David A. Davis
March 13, 2016
I wonder if anyone clapped? When Jesus finished the parable of the sheep and the goats, the parable of the last judgment, his teaching about the least of these, do you think anyone clapped? When I was an undergraduate, students would often clap at the conclusion of the last class in the course at the end of the term. It wasn’t for every class. Not languages or seminars, certainly not the class in which you were stuck with a grad student. But the courses that were larger and lecture-based, the courses held in the bigger halls, the amphitheater classrooms. At the end of that last class, students clapped.
Matthew 25:31-46 is the last part of the last class for the disciples and the followers of Jesus. What comes next after the parable is this: “When Jesus had finished saying all these things, he said to his disciples, ‘You know that after two days the Passover is coming and the Son of Man will be handed over to be crucified.’” Jesus isn’t just predicting it. He is announcing it. It’s now. It’s here. It’s over. The Jesus of Matthew’s gospel is the Great Teacher in the tradition of Moses. This is the “you have heard it said… but I say unto you” Jesus. Matthew’s Jesus is the teacher and the teaching is now done.
The teaching started with “blessed are the poor in spirit, for theirs is the kingdom of heaven” and “you have heard that is was said, ‘you shall love your neighbor and hate your enemy,’ but I say to you, love you enemies and pray for those who persecute you” and “pray then like this…” and “ask, and it will be given, seek and you will find.” The teaching started with the Sermon on the Mount. More came when Jesus gave his sending lecture to the disciples: “Whoever welcomes you welcomes me and whoever welcomes me welcomes the one who sent me.” Then came some parables like the parable of the sower and the parable of the mustard seed. There was a memorable sermon moment: “Truly I tell you, unless you change and become like children you will never enter the kingdom of heaven.” And there was teaching in response to a question: ‘Teacher, what good deed must I do to have eternal life… Go sell you possessions and give the money to the poor.” That bit of teaching included the part about the rich and the eye of the needle and with God all things are possible.
All this teaching from Jesus in Matthew: the parable of the unforgiving servant, the parable of the wedding guests and the one not dressed right, and the owner of the vineyard and the workers in the field. And just right here in Matthew 25: the wise and foolish maidens and the parable of talents and then this, “Truly I tell you, as much as you did it to one of the least of these who are members of my family, you did it to me… as much as you did not do it to one of the least of these, you did not do it to me.” Jesus is the great teacher and the course is now over. “These will go away in eternal punishment, but the righteous into eternal life.” Clap. Clap. Clap. That’s James somewhere in the crowd. James, who wrote, “I by my works will show you my faith… be doers of the word… faith without works is dead.”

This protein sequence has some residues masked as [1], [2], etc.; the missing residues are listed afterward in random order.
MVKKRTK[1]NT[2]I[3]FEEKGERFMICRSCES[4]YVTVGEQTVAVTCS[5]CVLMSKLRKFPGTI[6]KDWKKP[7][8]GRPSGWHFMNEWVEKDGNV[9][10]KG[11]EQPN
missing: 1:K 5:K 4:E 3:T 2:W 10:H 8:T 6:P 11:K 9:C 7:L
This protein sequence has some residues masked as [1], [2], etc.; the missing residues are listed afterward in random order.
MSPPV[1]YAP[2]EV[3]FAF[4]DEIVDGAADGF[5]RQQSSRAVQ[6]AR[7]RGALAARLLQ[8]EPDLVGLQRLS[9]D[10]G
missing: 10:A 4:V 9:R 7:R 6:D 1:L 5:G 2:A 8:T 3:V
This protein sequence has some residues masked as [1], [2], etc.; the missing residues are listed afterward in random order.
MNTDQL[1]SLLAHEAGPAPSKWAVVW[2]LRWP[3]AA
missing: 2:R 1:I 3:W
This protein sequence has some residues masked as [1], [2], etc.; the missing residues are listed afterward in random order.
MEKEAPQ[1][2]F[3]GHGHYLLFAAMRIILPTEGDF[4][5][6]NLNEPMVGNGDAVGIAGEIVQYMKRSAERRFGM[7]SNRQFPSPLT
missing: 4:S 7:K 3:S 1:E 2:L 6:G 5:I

The Teacher’s last class, the final point, the last word. “I was hungry and you gave me food, I was thirsty and you gave me something to drink, I was a stranger and you welcomed me, I was naked and you gave me clothing, I was sick and you took care of me, I was in prison and you visited me.” Some editors refer to the parable as the parable of the Great Judgment. All the nations gathered. The Son of Man on the throne. A great judgment scene that ends with eternal punishment and eternal life. But the judgment isn’t the most unsettling part of the parable. By the time you get to this point in Matthew, there’s been plenty of weeping and gnashing of teeth and outer darkness and eternal fire. There is something about the parable more troubling than even the judgment.
What’s more disconcerting in this parable is the hiddenness of Christ. The invisibility of the Son of Man. The “un-detectedness” of Jesus. Neither the righteous nor the unrighteous were able to see the face of Jesus in the hungry, the thirsty, the stranger, the naked, the sick, the imprisoned. “Lord, when was it?” That’s what they both said, the sheep and the goats, the ones on the right and the ones on the left, eternal life and eternal punishment. None of them knew where Jesus was. None of them knew it was Jesus. The righteous didn’t have a leg up on piety, patting themselves on the proverbial spiritual back, believing they were caring for the Son of Man. They had no idea! They were just feeding the hungry and caring for the sick and welcoming the stranger and clothing the naked and visiting the prisoners. The accursed weren’t sent away for disrespecting the king or denying the Son of Man or for lack of faith or for failing to subscribe to every part of the creed. Judgment comes because they turned their backs, they didn’t do a blessed thing. They couldn’t have cared less. Of course that means they couldn’t have cared less about Jesus. If there is something that ought to make you squirm in your Christian life, uncomfortable in your walk of faith, it’s the hiddenness of Christ. Our inability to see the face of Jesus in the least of these.